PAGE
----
Inside 'I Am the Night's' Sowden House

ONE TIME USE ONLY - Sowden Front  - Andrew Pielage - H 2019
Courtesy of Andrew Pielage

Infamous for its distinctive architecture and sordid history, the home of 'Black Dahlia' murder suspect Dr. George Hodel was used as a setting for the new TNT series.

Iconic homes of Los Angeles have had their share of cinematic close-ups. From Frank Lloyd Wright’s Ennis House (Blade Runner) and John Lautner’s “spaceship” Chemosphere (Body Double) to Richard Neutra’s Lovell House in Los Feliz (L.A. Confidential) and the Beverly Hills Tudor Revival Greystone Mansion (There Will Be Blood), the setting often vies for screen time, literally becoming an additional character.

Architect Lloyd Wright’s (yes, the son of the legendary Frank Lloyd Wright) Sowden House is once again in the spotlight in the TNT series I Am the Night that debuts on Monday, January 28. (Fans may remember it as the home of Howard Hughes in Martin Scorsese’s 2004 The Aviator).

Inspired by a true story, the TNT six-part series depicts the tale of the teenager Fauna Hodel (India Eisley) who travels to mid-'60s Los Angeles in search of her past after discovering she was given away at birth. Her investigation, with the help of fallen newspaper reporter Jay Singletary (Chris Pine), leads her to the sinister Hollywood gynecologist George Hodel (Jefferson Mays), who was the subject of the unsolved murder of the Black Dahlia (Elizabeth Short) in 1947.

Infamous for its distinctive architecture and sordid history, it’s only fitting that some of the filming takes place at Hodel’s actual 1945 home of Sowden House.

Designed in 1926 for retired artist John Sowden and his wife Ruth, the Mayan Revival-style home is unique with its sand-colored textile concrete construction depicting harvests and sun clouds (which drew praise from his father), and an open rectangular 6,000 square-foot floor plan with four wings looking out on an alluring central courtyard.

Perhaps the real showstopper is the front entrance, with its almost menacing entryway that some say feels like the mouth of a shark (hence the nickname “Jaws House”). Production designer Julie Berghoff notes of the temple-like Franklin Avenue residence, “Sowden feels like a Mayan tomb. When you walk up the stairs, it’s like walking into the mouth.”

Berghoff, who created the dystopian designs for The Handmaid’s Tale, knows a thing or two about horror, as her first feature was the 2004 thriller Saw. “I read the script and fell in love with the idea as I love the horror genre, the dark, nostalgic background and the mystery of the true story,” she notes. “Sowden has a crazy energy and feels like a breathing entity. I looked at how it was preserved and wanted to keep the integrity of the furnishings.”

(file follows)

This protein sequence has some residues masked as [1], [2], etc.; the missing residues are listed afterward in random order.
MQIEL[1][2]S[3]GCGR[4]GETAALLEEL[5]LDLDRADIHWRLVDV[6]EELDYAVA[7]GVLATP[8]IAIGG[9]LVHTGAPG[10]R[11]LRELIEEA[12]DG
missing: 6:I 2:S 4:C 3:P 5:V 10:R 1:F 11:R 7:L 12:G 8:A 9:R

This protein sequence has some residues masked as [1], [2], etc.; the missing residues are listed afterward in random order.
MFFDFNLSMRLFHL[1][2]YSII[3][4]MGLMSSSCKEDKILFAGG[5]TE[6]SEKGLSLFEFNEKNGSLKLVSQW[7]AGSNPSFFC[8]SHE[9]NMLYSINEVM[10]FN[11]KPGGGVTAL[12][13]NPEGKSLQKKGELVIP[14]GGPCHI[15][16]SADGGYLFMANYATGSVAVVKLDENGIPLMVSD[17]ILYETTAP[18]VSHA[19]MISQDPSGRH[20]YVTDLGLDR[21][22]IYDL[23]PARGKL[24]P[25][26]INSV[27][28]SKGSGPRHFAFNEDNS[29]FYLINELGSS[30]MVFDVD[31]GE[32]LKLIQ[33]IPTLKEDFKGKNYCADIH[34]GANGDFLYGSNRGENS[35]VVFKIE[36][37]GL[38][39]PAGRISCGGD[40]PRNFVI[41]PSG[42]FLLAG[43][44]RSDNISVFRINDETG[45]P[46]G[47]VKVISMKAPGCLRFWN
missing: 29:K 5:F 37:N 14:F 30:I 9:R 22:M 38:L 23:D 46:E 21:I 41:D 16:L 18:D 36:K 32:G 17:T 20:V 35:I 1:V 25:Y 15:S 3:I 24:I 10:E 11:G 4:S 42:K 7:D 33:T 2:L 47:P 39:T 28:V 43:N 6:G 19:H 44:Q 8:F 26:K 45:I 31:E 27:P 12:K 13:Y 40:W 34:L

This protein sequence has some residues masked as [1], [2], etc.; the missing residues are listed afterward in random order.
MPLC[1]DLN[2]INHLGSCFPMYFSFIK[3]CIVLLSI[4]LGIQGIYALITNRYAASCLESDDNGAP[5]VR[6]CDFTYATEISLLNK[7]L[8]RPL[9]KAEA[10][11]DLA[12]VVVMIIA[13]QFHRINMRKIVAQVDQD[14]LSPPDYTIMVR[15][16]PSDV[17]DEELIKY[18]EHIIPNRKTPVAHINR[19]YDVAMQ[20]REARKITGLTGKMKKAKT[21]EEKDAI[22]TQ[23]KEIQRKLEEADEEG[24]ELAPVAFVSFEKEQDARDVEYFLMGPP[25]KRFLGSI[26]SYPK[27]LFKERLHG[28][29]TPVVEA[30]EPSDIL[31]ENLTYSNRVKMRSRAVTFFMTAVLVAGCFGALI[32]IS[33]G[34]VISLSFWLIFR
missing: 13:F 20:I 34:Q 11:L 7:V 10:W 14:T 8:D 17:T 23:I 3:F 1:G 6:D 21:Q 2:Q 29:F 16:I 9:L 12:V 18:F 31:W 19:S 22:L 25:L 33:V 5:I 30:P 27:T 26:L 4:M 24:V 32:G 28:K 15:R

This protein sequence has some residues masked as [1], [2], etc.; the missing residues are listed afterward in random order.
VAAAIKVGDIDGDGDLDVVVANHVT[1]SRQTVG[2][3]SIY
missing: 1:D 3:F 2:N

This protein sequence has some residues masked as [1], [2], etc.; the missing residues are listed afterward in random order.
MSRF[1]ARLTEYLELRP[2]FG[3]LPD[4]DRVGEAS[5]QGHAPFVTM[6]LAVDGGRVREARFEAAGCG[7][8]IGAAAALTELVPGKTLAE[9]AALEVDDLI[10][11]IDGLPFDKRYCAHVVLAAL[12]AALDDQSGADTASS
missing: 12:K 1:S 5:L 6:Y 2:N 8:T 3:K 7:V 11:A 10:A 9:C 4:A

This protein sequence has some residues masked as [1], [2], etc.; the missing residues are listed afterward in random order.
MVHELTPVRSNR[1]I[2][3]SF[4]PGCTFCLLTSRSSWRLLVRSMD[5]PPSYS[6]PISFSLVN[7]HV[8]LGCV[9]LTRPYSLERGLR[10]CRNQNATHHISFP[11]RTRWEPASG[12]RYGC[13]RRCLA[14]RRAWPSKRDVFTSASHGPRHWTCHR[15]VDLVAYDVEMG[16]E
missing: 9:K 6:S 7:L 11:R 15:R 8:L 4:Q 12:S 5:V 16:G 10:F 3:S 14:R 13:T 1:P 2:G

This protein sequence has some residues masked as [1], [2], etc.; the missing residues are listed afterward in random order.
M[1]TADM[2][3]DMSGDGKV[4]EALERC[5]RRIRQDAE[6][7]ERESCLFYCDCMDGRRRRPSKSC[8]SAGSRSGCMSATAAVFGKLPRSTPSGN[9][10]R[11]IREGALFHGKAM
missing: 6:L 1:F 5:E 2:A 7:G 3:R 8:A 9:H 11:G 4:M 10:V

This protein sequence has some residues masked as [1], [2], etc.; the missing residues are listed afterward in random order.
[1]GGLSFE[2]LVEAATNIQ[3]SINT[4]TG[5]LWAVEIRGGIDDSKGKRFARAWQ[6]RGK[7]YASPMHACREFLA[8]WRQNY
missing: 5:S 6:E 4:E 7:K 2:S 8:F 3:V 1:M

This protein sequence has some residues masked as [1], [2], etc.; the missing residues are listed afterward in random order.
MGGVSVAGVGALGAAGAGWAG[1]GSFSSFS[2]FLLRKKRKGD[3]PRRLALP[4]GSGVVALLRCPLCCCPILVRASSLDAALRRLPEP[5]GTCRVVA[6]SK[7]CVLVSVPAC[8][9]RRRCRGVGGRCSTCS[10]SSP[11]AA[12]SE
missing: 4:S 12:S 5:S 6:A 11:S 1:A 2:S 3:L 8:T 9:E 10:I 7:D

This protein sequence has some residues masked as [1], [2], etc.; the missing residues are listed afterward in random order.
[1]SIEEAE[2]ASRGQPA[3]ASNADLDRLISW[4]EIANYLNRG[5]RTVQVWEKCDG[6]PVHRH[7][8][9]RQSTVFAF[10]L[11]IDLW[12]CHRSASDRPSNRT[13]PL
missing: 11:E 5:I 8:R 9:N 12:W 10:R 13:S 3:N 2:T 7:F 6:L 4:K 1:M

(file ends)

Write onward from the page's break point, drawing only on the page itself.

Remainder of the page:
Creating an eerie tension was achieved not only through the general vibe of the house itself (legend has it that Smart and a secretary’s murder took place in the basement) along with covering up the modern elements with drapery to make it “moody, mysterious and shadowy.”

The designer looked to the designs of Los Angeles in the '60s and the surrealist art movement in L.A. for inspiration, as Hodel was also a painter. Working with set decorators Nancy Nye (Gattica) and Sophie Neudorfer (The Handmaid’s Tale), they scoured rental shops and researched eBay for period-specific items such as toothpaste, hair curlers and straighteners. “We are always looking for the right piece that expresses each character. We are like little treasure hunters!”

The house’s owners (there have been 10 in all), Dan Goldfarb and his wife Jenny Landers, live in the space that serves as part home and part social and performance venue (such as listening parties for the Suspiria soundtrack and the Icelandic band Sigur Rós) in addition to non-profit events (wildlife, canine and cannabis education fundraisers), film, magazine and television shoots (weddings are off-limits).

It’s no wonder that the house is acoustically ideal for performances, as Wright designed the Hollywood Bowl. The events are all about giving back, promoting the arts and, as Landers notes, “This house has this crazy history and we wanted to utilize it in a positive way and share it with the community.”

When Goldfarb first learned the house was up for sale in 2017 (with a 4.7 million price tag), he had never been to Los Angeles in his life. “Someone sent me the listing for the house and I was immediately attracted and drawn to it,” notes the native New Yorker who made his fortune with the natural hemp pet products Canna-Pet (thanks in large part to their Persian cat Mariano, who was ill and in need of alternative medicine).

Given Sowden’s infamous storied past, do the owners feel it’s haunted? “From the outside of the house, you cannot tell what is going on; it looks like a fortress. On the inside, it’s a whole other world, and the few people who get to see it feel how tranquil it is. But at night, with the fire going and the vibes, I can see how it could feel scary for some people,” says Goldfarb.

If there truly are spirits, the four-legged residents of the enigmatic house don’t seem to mind, as Landers explains, “We have these amazing Persian cats and if any bad spirits arrive, they would keep them at bay. We feel like it’s a very peaceful place.”